With several high-profile releases hitting theaters, 2016 is undoubtedly a pivotal year for the respective shared universes of both Marvel and DC. While the former marks a game-changing new era with Captain America: Civil War and Doctor Strange, the latter is finally building out its own world with Batman v Superman: Dawn of Justice and Suicide Squad. Let’s take a look at how Marvel and DC have handled the origin stories in some of their films.
1. Batman Returns (1992)
While comic book fans were outraged with the liberties Tim Burton’s 1989 film took with the origins for both Batman and The Joker, that was nothing compared to the bizarre take the director’s sequel offered on these two popular villains. Traditionally portrayed as a mob boss, the Penguin (Danny DeVito) was reinterpreted as a deformed human baby who was raised in the sewers by an inexplicable penguin army. Meanwhile, Catwoman (Michelle Pfeiffer) became a sad-sack secretary (er, assistant) who is miraculously resurrected by a group of stray cats. There’s still much to like about the film and the two villainous performances, but man, those origin stories are a mess.
2. Catwoman (2004)
Poor Catwoman just can’t catch a break. This one strays even further from the comic books, as Oscar winner Halle Berry plays Patience Phillips in a disastrous film that tosses aside decades of mythology surrounding the character. Similar to Batman Returns, she is mysteriously resurrected by a cat, but this version involves Egyptian mysticism and an ill-conceived plot by the evil owner of a cosmetics company. Thanks to this notorious flop, Catwoman remains absent from the big screen for eight years, when Anne Hathaway brought her to life in a far more satisfying way.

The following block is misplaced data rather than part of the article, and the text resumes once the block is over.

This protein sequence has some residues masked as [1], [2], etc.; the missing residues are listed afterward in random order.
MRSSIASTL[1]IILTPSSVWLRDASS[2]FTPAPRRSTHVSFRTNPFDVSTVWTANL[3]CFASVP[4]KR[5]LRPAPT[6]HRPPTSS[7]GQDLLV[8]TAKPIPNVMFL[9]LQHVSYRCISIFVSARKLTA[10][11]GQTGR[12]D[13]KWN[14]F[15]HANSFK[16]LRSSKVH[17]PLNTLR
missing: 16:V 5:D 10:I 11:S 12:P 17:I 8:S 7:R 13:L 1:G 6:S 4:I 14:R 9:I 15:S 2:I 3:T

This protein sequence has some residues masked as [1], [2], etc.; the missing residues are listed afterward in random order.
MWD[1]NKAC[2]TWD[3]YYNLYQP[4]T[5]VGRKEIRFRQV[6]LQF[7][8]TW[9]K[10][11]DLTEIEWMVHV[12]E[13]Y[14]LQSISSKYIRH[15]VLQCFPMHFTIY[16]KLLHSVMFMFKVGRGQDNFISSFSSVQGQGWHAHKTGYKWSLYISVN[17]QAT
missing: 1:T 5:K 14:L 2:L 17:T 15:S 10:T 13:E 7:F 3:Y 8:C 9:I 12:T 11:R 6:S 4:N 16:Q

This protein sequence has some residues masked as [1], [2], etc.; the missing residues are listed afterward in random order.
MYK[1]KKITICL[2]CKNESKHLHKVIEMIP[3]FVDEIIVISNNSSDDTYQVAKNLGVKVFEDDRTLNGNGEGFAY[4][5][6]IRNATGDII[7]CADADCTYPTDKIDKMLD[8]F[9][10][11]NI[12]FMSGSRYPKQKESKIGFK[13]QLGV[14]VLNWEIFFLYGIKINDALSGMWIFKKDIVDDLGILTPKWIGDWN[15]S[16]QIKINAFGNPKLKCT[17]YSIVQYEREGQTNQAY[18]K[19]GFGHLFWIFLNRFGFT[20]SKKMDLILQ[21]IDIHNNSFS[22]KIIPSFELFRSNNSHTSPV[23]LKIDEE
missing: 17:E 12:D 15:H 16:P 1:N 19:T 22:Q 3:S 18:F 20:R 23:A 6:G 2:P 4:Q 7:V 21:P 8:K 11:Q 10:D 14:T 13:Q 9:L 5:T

3. X-Men Origins: Wolverine (2009)
The X-Men franchise has more than its fair share of weak origin stories (shout-out to Dark Phoenix in X-Men: The Last Stand!). However, none are quite as bad as this film, which manages to botch the origins of both the titular adamantium-clawed mutant and fan-favorite Deadpool. While the latter character ultimately was redeemed, it’s unlikely audiences will ever see a film devoted solely to explaining how Logan (Hugh Jackman) became a part of the Weapon X program. At least X-Men: Apocalypse will offer some hints as to what went down before he became an X-Man.
4. Green Lantern (2011)
Ryan Reynolds finally got the chance this year to play the Deadpool he always wanted to bring to the screen. Sadly, he’s unlikely to ever get the chance to do the same for this DC hero following the deservedly poor reception of this effort. It’s not Reynolds’ casting that ruins the tale of how pilot Hal Jordan became a member of the intergalactic protection group known as the Green Lantern Corps. Rather, it’s the bland, lazy and unfocused script that does him in. Regardless, we’re excited to see if the planned 2020 reboot can get this story right the second time around.
5. The Amazing Spider-Man (2012) and its 2014 sequel
Though we easily could have opted for the lame way Venom was portrayed in Sam Raimi’s Spider-Man 3, we’re instead going for Marc Webb’s reboot and its messy sequel. The first film needlessly wastes an hour of screen time retelling the exact same origin story from Raimi’s 2002 release before finally launching its Lizard-centric plot, and its sequel convolutes the Osborn family legacy with the silliest version of the Green Goblin to date. Plus, we’re not even going near the cliche-ridden story they saddled poor Jamie Foxx with as the villainous Electro. Spider-Man: Homecoming has to be better than this.
6. Fantastic Four (2015)
Who would have thought that a Fantastic Four film starring a cast of rising stars and from the director of the acclaimed Chronicle would have moviegoers fondly recalling the 2005 version? Against all odds, that’s exactly how it went down here. As with Green Lantern, the stars do the best they can with pitiful material, as the film’s script lacks any semblance of logic, momentum and generally anything remotely resembling a credible plot. To echo fans’ cries, it may be time for Fox to share the rights to Marvel’s First Family with the company that created them in the first place.
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